open up and expand due to the challenge my body is facing. And I can feel my internal organs respond as
well, from my heart pumping to my digestive system keeping everything moving around. The walking, the
motion, keeps the blood coursing through my veins and through my mind.

My body needs the stimulus of the motion to know what to do. My body responds to the environment around
it. When I am sedentary for too long, my body takes it as a signal for things to slow sown and stagnate.

Things start to clutter in my system. My brain slows down. If my body isn’t experiencing the motion, it starts
to decay. I need to keep my body in motion so that it knows what to do.

I want to stay in motion because I want to choose life. Life is the motion and it is health so that I can remain
in motion. I don’t want to experience life by just sitting there like a bump on the log watching television all
the time. I need to be out and about feeling my body in motion so that I am experiencing life and not just
watching it pass by or observing someone else living life to the fullest while I sit and watch my body decay.
It feels good having my body produce that dopamine — a chemical that makes us feel naturally good — as I
pump my arms to and fro and feel my whole body moving in rhythm. I want to get to the point where I have to
have my walking fix every day so that I feel good about things.

Life is also diversity. Diversity of plant life in a natural setting is always the most stable. And I think our
bodies are built for a diversity of movement. I have always tried to have different types of movement in my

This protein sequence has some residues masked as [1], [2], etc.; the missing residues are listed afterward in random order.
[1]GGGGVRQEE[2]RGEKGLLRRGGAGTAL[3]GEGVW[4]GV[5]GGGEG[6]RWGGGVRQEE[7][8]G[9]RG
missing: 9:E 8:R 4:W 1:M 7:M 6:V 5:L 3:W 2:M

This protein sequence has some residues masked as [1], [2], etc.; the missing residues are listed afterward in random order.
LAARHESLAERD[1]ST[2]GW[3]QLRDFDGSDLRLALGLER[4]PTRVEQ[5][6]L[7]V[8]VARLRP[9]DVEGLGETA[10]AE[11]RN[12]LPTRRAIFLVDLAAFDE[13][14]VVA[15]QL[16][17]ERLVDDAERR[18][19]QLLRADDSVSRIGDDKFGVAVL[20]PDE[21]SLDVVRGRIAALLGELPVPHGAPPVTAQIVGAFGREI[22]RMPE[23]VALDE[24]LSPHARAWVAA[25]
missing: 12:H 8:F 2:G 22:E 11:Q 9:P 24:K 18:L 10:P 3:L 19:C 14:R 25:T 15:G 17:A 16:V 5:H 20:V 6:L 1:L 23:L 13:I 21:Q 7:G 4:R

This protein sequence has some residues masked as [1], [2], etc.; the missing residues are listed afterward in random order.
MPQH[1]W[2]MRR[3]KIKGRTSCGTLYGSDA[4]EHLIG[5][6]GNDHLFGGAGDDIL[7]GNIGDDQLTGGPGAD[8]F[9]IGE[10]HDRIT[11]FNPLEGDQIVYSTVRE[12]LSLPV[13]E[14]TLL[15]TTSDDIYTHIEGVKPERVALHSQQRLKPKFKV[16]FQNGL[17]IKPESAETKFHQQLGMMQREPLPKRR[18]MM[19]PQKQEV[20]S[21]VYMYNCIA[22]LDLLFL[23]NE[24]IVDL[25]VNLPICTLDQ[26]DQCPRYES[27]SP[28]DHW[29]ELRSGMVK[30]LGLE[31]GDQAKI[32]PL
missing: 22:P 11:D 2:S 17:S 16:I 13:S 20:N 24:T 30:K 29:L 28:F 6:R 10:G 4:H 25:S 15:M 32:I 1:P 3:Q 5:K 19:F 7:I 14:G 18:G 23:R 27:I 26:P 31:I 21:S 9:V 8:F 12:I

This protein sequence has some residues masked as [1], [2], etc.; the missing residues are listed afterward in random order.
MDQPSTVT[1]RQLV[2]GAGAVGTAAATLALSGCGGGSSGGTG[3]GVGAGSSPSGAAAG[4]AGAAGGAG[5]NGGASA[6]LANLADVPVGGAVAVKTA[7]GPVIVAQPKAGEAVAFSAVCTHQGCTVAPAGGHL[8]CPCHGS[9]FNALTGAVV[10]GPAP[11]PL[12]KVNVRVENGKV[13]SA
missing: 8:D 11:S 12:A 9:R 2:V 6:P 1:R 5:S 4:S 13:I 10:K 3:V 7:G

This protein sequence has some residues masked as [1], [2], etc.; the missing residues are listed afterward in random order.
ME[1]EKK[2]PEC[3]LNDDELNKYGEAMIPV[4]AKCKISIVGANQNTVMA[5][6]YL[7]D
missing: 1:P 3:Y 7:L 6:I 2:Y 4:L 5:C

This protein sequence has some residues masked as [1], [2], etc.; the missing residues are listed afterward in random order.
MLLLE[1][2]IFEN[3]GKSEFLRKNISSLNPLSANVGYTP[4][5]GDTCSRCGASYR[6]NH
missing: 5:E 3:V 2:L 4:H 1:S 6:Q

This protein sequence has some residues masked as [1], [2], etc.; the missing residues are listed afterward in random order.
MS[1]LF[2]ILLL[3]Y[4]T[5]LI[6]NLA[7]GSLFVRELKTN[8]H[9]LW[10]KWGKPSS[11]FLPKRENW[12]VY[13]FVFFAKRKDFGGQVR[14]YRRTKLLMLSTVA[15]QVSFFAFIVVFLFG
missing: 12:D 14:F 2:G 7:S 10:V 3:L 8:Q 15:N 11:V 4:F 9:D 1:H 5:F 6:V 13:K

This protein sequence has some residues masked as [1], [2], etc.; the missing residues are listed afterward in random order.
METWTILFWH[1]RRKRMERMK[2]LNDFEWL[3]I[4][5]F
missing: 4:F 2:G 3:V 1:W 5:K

life. Most of the time, it involves walking — it must harken back to the cave days when my ancestors
walked miles gathering and hunting food — but I also try to keep every muscle in my body moving.

And the motion is also important mentally. We have to keep our minds alive by constantly challenging them.
If we stop challenging our minds, if we slow down the flow of ideas, if we slow down the flow of blood to our
brains, then other forms of illness like Alzheimer’s can overtake our minds. And being aware is so important
in life.

As my generation enters its sixties, I have noticed that more and more people have bad knees, hips, ankles,
backs and so on. In my lay mind, it is due to people doing the same exercise and movements over and over
again. I have a friend who used computer constantly in her work. Now she is having an operation on both of
her hands for carpel tunnel syndrome. People are getting knees and hips replaced. A diversity of movement,
as much as your life style allows, is very important.

But always stay in motion in life. Develop a diversity of interests to keep life alive and fresh. Keep your body
in motion everyday. Sitting in front of a big screen television or computer playing interactive games is not
exercise. It is only the illusion of exercise in your mind’s eye. So you have to get up and do the right thing.
These days, I have put my son and some friends on alert to remind me if a few days go without life’s
sustaining motion and I fail to walk. It takes commitment and support. But the difference is between life and
death. And as I approach sixty, I do want to choose life because life is more precious than ever before.
Get out there and walk, jog, swim or some kind of motion on a daily basis. Choose life!